Sunday, February 24, 2008

Roast Pork (Siew Yuk)

Tried experimenting with siew yuk yesterday with a recipe I found on the net. I'm a bit lazy to jot down the recipe, except to say that the ingredients are so simple. All you need is good pork belly, five-spice powder, quite a bit of salt and vinegar.

The recipe first called for scalding the skin with a boiling vinegar and water mixture. I don't know why this needs to be done, but it did firm up the skin and seemed to help remove the moisture together with the salt.

Marinade the meat with the five-spice powder and salt for at least 2 hours. Score or pierce the skin and rub a generous amount of salt on it to remove moisture. This will help make the skin into crackling. Pop it into a 180°C oven about 1/2 hour and you'll see the salt crystallize. Remove them and roast for a further 1/2 hr or until the skin bubbles up and turn crispy. Rest and serve.

Fresh from the oven, resting...

After some deft knifework and a bit of garnish...

Nice and juicy...

Crispy pork!

The best part was cutting the meat. A good measure of siew yuk is how crispy the skin gets, and it was such a nice 'shyok, shyok' sound that reached my ears while I was chopping it into bite-sized pieces. Ahh..heavenly!
p/s: If anyone can explain about the vinegar, please let me know!

Tuesday, February 19, 2008

Char Siew Pork Ribs

I made some char siew a couple of weeks ago, and last week I tried using the same recipe to do pork ribs.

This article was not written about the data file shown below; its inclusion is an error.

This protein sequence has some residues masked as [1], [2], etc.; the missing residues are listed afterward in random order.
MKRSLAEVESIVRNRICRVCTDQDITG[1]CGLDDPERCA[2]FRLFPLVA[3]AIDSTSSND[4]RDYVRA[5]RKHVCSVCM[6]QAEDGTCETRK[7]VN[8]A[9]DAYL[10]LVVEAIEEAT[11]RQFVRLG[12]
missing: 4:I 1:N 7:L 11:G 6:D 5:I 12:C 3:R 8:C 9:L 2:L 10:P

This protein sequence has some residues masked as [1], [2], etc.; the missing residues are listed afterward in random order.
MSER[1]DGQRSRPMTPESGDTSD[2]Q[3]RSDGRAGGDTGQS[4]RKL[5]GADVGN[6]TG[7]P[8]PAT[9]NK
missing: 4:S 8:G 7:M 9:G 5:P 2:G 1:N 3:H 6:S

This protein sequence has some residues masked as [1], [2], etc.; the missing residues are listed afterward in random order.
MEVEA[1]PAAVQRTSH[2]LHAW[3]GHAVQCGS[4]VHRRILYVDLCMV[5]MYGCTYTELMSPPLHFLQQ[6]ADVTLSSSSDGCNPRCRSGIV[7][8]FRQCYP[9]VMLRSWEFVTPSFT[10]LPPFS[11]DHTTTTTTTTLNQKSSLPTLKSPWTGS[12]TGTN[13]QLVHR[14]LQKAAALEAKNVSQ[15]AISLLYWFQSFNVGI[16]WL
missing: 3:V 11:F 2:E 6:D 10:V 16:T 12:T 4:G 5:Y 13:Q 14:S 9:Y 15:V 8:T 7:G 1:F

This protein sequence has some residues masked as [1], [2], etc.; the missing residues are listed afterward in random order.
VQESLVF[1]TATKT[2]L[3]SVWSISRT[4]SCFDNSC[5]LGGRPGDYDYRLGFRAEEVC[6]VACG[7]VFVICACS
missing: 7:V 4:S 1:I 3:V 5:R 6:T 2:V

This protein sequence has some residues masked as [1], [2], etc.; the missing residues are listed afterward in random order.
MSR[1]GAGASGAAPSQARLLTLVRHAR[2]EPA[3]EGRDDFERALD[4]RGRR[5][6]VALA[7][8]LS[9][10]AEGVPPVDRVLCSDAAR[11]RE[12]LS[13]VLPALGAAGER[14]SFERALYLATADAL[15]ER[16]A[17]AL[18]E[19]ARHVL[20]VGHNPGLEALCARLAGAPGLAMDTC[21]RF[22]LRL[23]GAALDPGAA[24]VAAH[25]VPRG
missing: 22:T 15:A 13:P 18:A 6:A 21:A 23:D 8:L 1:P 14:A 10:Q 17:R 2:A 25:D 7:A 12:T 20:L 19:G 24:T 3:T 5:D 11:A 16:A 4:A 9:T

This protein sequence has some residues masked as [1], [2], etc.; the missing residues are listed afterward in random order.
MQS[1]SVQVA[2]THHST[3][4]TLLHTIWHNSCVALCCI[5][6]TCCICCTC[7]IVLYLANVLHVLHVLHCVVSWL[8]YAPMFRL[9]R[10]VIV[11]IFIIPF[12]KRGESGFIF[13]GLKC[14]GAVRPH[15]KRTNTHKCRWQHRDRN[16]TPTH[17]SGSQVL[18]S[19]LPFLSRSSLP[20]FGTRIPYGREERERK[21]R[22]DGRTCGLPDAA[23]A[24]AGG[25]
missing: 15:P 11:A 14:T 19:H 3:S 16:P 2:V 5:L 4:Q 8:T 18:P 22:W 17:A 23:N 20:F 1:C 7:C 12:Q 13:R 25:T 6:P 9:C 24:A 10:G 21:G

The ingredients are simple, but the roasting takes some time, effort and vigilance to ensure a nice shiny, sticky glaze when it's done.

About 800g - 1kg of ribs, or about 5-6 ribs
2 1/2 tbsp of Hoisin sauce
1 tbsp dark soy sauce
1 tsp light soy sauce
250g - 300g sugar, or to your preference (you need loads)
1 tsp salt
1 tsp Shiao Shing wine, or rose wine
Mix all the seasoning together to make the marinade. It should be a bit thick so that it will stick to the meat. Rub marinade all over the ribs and put the ribs together with the remaining marinade into a freezer/storage bag. Leave the ribs in the fridge for at least 2 hours, or overnight if possible.
Preheat oven to 180°C. Put the ribs onto a roasting rack/pan and into the oven. Turn down the temperature to about 150-160°C for a slow roast. After 30 minutes, glaze the ribs with the marinade from the freezer bag and put it back into the oven. Turn up the heat back to 180°C. Repeat the glazing about every 10-15 minutes for about another hour. The glaze will become sticky and give a nice caramelized colour to the ribs. Rest for about 10 minutes and serve.
Note: Line the bottom of the roasting rack/pan aluminium foil to avoid a messy and painful cleanup job. Burnt sugar is a b*tch to remove.

The meat was juicy and fall-off-the-bone tender, and the marinade was sweet, sticky and delicious. Really enjoyed the meal. :)

Tuesday, February 12, 2008

Secret Admirer

An unknown number calls; I press the busy button and cancel it. A mysterious text message follows:

Mystery woman: Hi yeng, perhaps I’m a bit too forward to call you straight away..i’m Cheryl, we met briefly last weekend…anyway, are you free tonight?

YY: Hi Cheryl, sorry my memory fails me. Where did we meet?

Mystery woman: Your message aches me! Did I not leave an impression at all? Hint: somewhere in ss2 over a coffee?

YY: Aiyoh I really can’t remember. What day? Where? Hehe.

Mystery woman: Aiyo, I give you 30 mins to think about it before I give you a call. I’m expecting a good answer ;)

She gave me a missed call. Then her text said…

Mystery woman: Cibong, Chuan here la…

Bugger Chuan*!!!!! =P

*prolific prankster with a penchant for beer and pork, girls under 18 beware.

Monday, February 4, 2008

KL Towerthon 2008